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As Trump Vies to Blows Up Border Deal, Migrant Crisis Could Get Worse

In an aerial view, immigrants wade across the Rio Grande while crossing from Mexico into the United States on January 07, 2024 in Eagle Pass, Texas. Credit - John Moore–Getty Images

Donald Trump is not in office, but he’s using his hold on the Republican Party to hold up border funding negotiations in Congress, kneecapping the federal government's ability to better address a situation widely viewed as a logistical nightmare and humanitarian crisis.

A bipartisan group of Senators were rushing on Friday to hammer out a legislative package that would put billions of dollars in new resources toward the southern border, where federal officials have been overwhelmed by a surge in migrant crossings. In October, President Joe Biden sent an emergency funding request to Congress asking for more agents, officers and deportation flights.

Late Friday, Biden made clear he is ready to take harsh actions on the border, saying in a statement that the border security package negotiated in the Senate would give him authority to "shut down the border when it becomes overwhelmed," and, he wrote, "I would use it the day I sign the bill into law."

Getting any border package through both chambers of Congress was always going to be a challenge, but Trump’s urging of Republicans to refuse to help the Biden administration address the situation is prompting predictions that the issue may be dead until after the November election.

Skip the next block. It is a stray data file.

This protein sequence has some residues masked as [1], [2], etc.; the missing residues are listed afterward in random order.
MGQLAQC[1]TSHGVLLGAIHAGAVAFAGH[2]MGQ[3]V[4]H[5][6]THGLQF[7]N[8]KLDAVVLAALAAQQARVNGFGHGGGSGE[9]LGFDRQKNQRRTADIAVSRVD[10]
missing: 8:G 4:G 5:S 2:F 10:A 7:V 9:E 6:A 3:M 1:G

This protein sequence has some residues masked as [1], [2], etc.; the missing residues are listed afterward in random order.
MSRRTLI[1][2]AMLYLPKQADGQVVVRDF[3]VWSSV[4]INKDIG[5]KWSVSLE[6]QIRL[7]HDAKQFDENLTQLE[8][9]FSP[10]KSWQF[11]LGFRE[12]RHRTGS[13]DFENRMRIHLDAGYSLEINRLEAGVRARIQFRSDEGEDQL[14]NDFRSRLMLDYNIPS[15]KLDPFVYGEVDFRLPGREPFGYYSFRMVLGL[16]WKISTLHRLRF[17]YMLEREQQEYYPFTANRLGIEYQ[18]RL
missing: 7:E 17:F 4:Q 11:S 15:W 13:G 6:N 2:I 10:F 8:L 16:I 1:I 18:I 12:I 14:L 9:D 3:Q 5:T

Such an outcome could exacerbate an already dangerous dynamic on the border, say immigration experts and lawmakers.

“It continues to hamstring the administration in establishing effective border control,” says Doris Meisner, a former commissioner of the U.S. Immigration and Naturalization Service and now a senior fellow at the Migration Policy Institute. “To not provide additional funding means it will continue to be extremely difficult to process people at the border, to place people that don’t have valid asylum claims into removal proceedings, to have funding to do return and deportation flights.”

In his original request to Congress, Biden asked for funding to hire 1,300 border patrol agents, 1,600 asylum officers, and 1,000 customs officers and drug investigators as well as new border security technology that can detect fentanyl at ports of entry. Biden also requested funds to hold more people in immigration detention and conduct more flights to remove people from the country who don’t have a legal pathway to stay.

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In a move that was widely viewed as showing how serious he was about getting a deal, Biden signaled a willingness to change asylum rules, something sought after by Republicans, but that some Democrats had long opposed. Such a change could enable border officials to send some migrants back home more quickly and deter others from coming. "I believe we need significant policy changes at the border, including changes in our asylum system to ensure that we have authorities we need to control the border," Biden said on Jan. 19. “I’m ready to act,” he continued. “Now the question's for the Speaker and House Republicans: Are they ready to act as well? They have to choose whether they want to solve a problem or keep weaponizing an issue to score political points against the president.”